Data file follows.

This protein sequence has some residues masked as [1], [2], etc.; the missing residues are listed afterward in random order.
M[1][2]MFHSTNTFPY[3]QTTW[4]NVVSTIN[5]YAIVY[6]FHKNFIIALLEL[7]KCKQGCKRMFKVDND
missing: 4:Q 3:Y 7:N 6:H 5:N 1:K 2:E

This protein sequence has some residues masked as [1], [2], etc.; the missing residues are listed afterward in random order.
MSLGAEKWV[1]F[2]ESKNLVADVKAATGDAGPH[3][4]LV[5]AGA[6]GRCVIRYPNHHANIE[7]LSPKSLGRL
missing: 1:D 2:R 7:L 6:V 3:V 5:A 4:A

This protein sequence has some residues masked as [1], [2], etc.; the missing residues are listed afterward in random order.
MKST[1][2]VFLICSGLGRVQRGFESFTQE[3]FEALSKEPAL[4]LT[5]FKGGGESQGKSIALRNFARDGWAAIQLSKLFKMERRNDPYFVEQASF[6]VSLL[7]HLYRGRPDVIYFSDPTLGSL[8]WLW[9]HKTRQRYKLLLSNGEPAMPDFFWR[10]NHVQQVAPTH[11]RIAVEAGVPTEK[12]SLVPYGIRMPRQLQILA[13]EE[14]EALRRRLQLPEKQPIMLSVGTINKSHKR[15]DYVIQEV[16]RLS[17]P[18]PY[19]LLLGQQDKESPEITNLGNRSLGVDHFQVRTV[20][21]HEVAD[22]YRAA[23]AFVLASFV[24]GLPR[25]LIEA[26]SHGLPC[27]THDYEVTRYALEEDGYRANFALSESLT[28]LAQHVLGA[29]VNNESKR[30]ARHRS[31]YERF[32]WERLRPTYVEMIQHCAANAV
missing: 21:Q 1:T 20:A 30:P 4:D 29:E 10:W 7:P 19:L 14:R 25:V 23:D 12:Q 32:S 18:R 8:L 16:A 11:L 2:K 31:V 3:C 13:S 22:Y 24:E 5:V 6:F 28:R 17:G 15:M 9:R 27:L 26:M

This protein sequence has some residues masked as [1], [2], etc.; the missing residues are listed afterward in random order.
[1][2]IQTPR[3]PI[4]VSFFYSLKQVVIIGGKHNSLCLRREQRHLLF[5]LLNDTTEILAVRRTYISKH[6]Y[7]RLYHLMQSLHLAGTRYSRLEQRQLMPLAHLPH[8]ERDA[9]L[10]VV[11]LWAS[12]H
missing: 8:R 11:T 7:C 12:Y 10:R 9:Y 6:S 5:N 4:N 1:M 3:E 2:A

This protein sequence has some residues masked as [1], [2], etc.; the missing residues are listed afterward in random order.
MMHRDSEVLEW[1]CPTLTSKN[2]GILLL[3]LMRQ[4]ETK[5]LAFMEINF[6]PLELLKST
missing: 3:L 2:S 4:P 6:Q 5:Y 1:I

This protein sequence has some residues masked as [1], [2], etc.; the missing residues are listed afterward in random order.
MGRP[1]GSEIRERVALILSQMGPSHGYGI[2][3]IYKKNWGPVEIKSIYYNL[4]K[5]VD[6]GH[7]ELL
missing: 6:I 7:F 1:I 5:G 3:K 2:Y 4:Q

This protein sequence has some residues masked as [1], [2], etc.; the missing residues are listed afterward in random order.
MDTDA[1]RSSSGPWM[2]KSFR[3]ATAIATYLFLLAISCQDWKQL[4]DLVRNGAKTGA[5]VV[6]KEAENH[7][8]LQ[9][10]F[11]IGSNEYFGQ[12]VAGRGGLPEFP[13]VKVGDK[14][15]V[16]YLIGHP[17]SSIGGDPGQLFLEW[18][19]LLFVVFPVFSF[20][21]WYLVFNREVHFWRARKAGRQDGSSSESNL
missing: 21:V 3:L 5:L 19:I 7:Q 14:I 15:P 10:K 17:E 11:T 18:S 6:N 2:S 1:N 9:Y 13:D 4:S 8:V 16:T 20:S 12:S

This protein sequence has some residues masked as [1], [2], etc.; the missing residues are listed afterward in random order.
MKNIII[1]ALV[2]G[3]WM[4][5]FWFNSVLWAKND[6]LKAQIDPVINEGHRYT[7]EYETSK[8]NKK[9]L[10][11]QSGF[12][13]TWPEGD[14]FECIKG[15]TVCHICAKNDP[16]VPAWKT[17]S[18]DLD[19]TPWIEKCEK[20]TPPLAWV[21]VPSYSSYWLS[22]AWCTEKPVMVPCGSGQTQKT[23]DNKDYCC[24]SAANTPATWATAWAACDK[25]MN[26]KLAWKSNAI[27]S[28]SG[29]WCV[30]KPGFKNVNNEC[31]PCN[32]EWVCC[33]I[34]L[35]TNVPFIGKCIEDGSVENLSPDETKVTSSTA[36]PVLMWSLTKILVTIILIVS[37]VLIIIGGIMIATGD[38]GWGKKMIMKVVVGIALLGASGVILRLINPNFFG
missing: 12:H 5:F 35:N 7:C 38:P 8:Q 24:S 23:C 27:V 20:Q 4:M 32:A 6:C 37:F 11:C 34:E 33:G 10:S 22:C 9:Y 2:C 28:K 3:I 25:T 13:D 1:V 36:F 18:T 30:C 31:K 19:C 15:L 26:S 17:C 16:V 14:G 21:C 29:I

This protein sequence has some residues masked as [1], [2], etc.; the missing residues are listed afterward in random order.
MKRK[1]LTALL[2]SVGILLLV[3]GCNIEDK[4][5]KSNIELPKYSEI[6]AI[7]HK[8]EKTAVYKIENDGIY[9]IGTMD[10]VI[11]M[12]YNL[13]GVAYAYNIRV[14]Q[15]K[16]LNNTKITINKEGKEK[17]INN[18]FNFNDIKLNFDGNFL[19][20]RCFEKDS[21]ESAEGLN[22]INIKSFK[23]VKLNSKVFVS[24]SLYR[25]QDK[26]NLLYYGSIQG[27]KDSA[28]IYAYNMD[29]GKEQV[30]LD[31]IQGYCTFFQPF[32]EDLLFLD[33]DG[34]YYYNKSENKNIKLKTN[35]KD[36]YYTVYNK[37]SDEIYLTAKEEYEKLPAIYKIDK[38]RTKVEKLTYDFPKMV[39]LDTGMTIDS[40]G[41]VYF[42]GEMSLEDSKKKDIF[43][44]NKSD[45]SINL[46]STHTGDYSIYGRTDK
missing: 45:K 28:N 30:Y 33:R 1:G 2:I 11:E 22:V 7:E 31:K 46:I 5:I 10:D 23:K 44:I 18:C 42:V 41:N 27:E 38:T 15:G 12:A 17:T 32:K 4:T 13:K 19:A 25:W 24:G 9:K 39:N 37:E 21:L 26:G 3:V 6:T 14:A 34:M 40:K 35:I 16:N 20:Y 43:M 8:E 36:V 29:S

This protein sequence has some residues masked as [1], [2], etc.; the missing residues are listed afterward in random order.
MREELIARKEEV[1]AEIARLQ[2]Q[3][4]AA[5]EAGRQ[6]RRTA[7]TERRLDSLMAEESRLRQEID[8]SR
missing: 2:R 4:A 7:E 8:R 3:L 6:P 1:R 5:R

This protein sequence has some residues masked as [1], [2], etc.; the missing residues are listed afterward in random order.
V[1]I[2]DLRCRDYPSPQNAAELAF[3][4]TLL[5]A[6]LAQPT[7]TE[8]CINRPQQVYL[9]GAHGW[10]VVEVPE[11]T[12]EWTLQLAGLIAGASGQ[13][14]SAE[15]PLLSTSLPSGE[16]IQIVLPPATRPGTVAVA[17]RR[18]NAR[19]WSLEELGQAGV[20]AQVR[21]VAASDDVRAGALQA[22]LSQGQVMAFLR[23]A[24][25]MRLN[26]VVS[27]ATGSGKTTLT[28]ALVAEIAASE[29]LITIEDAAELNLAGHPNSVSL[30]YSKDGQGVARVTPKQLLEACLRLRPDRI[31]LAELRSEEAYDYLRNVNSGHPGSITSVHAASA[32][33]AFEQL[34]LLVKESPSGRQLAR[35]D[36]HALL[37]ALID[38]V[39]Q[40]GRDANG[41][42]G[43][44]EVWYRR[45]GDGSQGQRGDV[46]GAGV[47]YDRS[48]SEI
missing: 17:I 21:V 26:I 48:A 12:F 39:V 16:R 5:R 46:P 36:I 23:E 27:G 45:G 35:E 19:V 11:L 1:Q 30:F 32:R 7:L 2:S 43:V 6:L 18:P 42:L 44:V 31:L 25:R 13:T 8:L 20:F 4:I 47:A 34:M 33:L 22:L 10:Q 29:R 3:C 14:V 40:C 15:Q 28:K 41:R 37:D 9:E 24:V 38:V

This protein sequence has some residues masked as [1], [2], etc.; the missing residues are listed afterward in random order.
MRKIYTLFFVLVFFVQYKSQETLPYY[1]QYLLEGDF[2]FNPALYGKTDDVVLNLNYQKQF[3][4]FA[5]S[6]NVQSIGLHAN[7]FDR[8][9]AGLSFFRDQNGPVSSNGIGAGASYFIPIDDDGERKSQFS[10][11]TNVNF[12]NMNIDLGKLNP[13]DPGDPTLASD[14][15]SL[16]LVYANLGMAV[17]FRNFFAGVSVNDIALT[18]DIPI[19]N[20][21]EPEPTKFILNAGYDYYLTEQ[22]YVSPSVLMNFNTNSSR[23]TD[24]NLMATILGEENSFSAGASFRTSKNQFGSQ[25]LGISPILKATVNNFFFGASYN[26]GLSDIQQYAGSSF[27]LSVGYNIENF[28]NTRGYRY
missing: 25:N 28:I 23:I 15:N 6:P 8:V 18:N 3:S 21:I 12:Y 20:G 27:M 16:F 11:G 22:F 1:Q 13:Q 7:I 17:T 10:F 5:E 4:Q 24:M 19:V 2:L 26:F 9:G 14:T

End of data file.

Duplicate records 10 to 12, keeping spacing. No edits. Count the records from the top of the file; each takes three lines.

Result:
This protein sequence has some residues masked as [1], [2], etc.; the missing residues are listed afterward in random order.
MREELIARKEEV[1]AEIARLQ[2]Q[3][4]AA[5]EAGRQ[6]RRTA[7]TERRLDSLMAEESRLRQEID[8]SR
missing: 2:R 4:A 7:E 8:R 3:L 6:P 1:R 5:R

This protein sequence has some residues masked as [1], [2], etc.; the missing residues are listed afterward in random order.
V[1]I[2]DLRCRDYPSPQNAAELAF[3][4]TLL[5]A[6]LAQPT[7]TE[8]CINRPQQVYL[9]GAHGW[10]VVEVPE[11]T[12]EWTLQLAGLIAGASGQ[13][14]SAE[15]PLLSTSLPSGE[16]IQIVLPPATRPGTVAVA[17]RR[18]NAR[19]WSLEELGQAGV[20]AQVR[21]VAASDDVRAGALQA[22]LSQGQVMAFLR[23]A[24][25]MRLN[26]VVS[27]ATGSGKTTLT[28]ALVAEIAASE[29]LITIEDAAELNLAGHPNSVSL[30]YSKDGQGVARVTPKQLLEACLRLRPDRI[31]LAELRSEEAYDYLRNVNSGHPGSITSVHAASA[32][33]AFEQL[34]LLVKESPSGRQLAR[35]D[36]HALL[37]ALID[38]V[39]Q[40]GRDANG[41][42]G[43][44]EVWYRR[45]GDGSQGQRGDV[46]GAGV[47]YDRS[48]SEI
missing: 17:I 21:V 26:I 48:A 12:F 39:V 16:R 5:R 46:P 36:I 23:E 27:G 45:G 35:E 19:V 11:L 1:Q 30:F 32:R 7:L 2:S 43:V 6:L 18:P 42:L 44:V 31:L 25:R 13:T 8:L 20:F 4:I 47:A 34:M 33:L 22:L 10:Q 29:R 3:C 14:V 40:C 15:Q 28:K 41:R 37:D 9:E 24:V 38:V

This protein sequence has some residues masked as [1], [2], etc.; the missing residues are listed afterward in random order.
MRKIYTLFFVLVFFVQYKSQETLPYY[1]QYLLEGDF[2]FNPALYGKTDDVVLNLNYQKQF[3][4]FA[5]S[6]NVQSIGLHAN[7]FDR[8][9]AGLSFFRDQNGPVSSNGIGAGASYFIPIDDDGERKSQFS[10][11]TNVNF[12]NMNIDLGKLNP[13]DPGDPTLASD[14][15]SL[16]LVYANLGMAV[17]FRNFFAGVSVNDIALT[18]DIPI[19]N[20][21]EPEPTKFILNAGYDYYLTEQ[22]YVSPSVLMNFNTNSSR[23]TD[24]NLMATILGEENSFSAGASFRTSKNQFGSQ[25]LGISPILKATVNNFFFGASYN[26]GLSDIQQYAGSSF[27]LSVGYNIENF[28]NTRGYRY
missing: 25:N 28:I 23:I 15:N 6:P 8:V 18:N 3:S 21:I 12:Y 20:G 27:M 16:F 11:G 22:F 1:Q 13:Q 7:I 17:T 10:F 5:E 4:Q 24:M 19:V 2:L 26:F 9:G 14:T